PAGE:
I'm not talking about regular morphing occurring before bones. I don't understand why you guys keep saying that. I realize there's an "under the hood" thing going on here that I obviously just don't understand. But when I test the morph corrections I'm testing them on an arm that has already rotated, not on a T-Pose. Doesn't that mean I'm improving a deformation after the bone deforms? How is what I'm doing different from what Jason is talking about? Maybe I'm just too dense to get it!
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  8. #23
    In any 3d package, the default behaviour is for morphing to occur before bones in the operator stack. It is less clear with Lightwave, because there is no real stack transparent to the user. Lw just dictates that this is how it works 'under the hood'.
    It is this order that makes it so difficult to make corrective morphs, as if you want to sculpt them in pose, you are making a morph that works after bones. To convert it to one that works before bones, there has to be calculations applied that take into consideration, the bones influence.
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  9. #24
    Couldn't Morphs in the Node Editor (set to Before Local Displacement) do the trick?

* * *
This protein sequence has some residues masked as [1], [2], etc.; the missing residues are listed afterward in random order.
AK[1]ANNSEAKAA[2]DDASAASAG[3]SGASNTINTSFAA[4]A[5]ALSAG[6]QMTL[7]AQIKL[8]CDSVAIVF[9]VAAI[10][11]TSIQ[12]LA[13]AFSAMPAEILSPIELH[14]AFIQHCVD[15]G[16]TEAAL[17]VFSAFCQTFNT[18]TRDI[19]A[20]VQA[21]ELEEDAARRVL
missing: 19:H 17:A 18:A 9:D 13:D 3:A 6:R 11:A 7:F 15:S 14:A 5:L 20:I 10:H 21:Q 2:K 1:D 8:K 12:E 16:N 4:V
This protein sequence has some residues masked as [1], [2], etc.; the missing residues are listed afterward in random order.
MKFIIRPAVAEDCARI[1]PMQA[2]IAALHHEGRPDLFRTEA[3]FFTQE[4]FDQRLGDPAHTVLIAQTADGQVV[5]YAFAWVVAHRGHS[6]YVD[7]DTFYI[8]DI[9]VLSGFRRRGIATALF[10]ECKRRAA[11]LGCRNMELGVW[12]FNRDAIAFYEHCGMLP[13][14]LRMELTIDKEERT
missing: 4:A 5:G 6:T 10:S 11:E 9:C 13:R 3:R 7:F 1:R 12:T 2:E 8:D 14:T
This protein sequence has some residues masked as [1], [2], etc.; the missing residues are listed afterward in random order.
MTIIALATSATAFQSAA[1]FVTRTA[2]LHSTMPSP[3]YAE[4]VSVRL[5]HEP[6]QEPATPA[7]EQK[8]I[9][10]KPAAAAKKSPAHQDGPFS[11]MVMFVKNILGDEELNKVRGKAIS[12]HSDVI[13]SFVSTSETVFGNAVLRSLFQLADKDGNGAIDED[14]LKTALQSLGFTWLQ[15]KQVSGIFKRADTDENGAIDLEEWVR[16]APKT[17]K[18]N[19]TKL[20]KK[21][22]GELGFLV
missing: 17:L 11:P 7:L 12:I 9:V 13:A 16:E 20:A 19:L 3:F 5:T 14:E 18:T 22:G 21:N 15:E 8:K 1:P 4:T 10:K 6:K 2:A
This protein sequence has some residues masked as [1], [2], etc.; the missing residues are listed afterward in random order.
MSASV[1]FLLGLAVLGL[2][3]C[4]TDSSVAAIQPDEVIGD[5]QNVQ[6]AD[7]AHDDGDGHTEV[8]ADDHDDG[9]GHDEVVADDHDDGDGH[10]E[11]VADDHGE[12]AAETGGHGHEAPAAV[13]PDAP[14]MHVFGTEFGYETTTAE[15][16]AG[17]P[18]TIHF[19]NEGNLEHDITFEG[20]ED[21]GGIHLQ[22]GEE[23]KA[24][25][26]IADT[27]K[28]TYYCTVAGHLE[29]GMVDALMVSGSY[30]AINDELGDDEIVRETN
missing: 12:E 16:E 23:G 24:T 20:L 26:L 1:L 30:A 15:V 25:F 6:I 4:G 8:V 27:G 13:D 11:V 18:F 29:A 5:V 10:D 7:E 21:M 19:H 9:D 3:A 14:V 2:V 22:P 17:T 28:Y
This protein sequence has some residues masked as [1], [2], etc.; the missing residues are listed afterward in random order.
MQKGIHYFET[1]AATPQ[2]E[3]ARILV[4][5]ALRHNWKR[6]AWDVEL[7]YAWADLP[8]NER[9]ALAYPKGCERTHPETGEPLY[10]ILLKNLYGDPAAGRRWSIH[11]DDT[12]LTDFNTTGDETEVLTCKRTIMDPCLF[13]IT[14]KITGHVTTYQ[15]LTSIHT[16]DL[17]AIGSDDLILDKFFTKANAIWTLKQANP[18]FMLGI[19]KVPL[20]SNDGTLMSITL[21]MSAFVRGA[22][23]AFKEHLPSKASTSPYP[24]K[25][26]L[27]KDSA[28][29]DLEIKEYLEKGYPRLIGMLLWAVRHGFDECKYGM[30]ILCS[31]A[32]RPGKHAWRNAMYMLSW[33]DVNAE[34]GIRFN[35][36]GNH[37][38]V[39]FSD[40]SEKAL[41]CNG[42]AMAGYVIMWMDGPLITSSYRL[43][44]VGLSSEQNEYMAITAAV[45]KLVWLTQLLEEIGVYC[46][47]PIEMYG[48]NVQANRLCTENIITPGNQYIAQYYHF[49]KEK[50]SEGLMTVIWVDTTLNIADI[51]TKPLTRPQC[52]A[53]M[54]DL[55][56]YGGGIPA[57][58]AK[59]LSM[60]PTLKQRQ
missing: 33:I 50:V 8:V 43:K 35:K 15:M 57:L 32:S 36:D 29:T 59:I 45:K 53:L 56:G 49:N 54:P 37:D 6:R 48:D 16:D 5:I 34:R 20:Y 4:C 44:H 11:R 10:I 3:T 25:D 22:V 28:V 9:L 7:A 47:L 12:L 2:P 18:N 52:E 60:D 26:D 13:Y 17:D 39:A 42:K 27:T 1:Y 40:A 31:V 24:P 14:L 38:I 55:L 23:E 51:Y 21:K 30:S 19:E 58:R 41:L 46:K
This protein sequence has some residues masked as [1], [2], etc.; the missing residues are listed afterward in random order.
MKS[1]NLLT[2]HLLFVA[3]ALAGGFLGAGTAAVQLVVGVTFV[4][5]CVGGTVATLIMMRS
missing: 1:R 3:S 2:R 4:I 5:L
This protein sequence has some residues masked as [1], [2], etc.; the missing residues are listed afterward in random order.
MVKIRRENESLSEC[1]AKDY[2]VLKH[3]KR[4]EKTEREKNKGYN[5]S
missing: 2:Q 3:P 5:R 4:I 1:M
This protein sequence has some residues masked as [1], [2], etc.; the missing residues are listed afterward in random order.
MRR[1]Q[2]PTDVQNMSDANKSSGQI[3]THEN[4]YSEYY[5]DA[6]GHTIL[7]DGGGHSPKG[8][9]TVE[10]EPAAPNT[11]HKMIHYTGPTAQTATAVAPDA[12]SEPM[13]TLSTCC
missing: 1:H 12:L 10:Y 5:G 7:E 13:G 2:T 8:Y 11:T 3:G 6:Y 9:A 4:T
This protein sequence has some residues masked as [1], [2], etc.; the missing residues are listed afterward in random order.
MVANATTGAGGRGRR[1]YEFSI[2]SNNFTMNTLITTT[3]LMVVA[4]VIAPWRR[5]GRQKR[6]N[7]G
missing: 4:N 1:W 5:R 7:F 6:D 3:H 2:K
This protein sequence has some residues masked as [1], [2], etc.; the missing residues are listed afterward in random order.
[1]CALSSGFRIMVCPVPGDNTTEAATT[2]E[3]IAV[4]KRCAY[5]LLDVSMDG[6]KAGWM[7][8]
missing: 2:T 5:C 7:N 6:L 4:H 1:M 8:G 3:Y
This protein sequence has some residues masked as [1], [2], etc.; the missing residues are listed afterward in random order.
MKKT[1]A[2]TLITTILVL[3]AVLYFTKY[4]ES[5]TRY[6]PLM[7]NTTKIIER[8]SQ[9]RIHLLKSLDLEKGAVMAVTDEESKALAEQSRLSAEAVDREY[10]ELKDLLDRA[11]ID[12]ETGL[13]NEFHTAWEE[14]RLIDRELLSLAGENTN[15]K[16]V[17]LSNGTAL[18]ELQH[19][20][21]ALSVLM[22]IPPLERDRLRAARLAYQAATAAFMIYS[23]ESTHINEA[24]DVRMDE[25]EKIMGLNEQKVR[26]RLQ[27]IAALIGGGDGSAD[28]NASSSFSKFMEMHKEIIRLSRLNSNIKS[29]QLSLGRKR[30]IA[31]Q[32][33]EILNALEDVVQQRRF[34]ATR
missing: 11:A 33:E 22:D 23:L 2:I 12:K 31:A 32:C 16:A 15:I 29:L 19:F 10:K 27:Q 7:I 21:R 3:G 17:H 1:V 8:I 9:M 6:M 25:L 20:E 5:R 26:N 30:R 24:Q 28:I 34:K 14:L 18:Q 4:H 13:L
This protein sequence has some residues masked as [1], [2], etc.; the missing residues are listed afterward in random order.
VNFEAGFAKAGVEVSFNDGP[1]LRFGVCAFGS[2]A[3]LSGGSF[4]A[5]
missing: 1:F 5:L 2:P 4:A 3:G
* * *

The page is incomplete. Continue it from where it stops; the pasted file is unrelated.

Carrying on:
Shape Manager animation in SI is stuck under the animation (I know you have a vid of how using ICE to put them after). And Subdivision through Geometry Approximation is not stack controllable, other wise one would probably use ICE for fine displacement no?

    Cheers
    Last edited by probiner; 11-06-2013 at 07:59 AM.

  10. #25
    Morphs in the Node editor after bones could work if you are able to rotate them. If so, it would be very exciting news as morphs after bones produce far better results. I dont have LW installed anymore so I cant check it out.

    In SI, Geometry Approximation is for viewing Subdivision surfaces in the viewport and for rendering. It is not directly about the actual geometry in the scene. If you want to Subdivide in SI, it is stack controllable if you so wish, but you'd have to keep it in the modelling section of the tree Or do it with ICE or you could make a subdivision object and keep it running live. But this is a bit of a tangent to the morphing issue.
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  11. #26
    Adapting Artist jasonwestmas's Avatar
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    anyone new to corrective morphs can get a pretty good idea of what it's about by watching this:

    http://www.youtube.com/watch?v=YvNdYseSNFs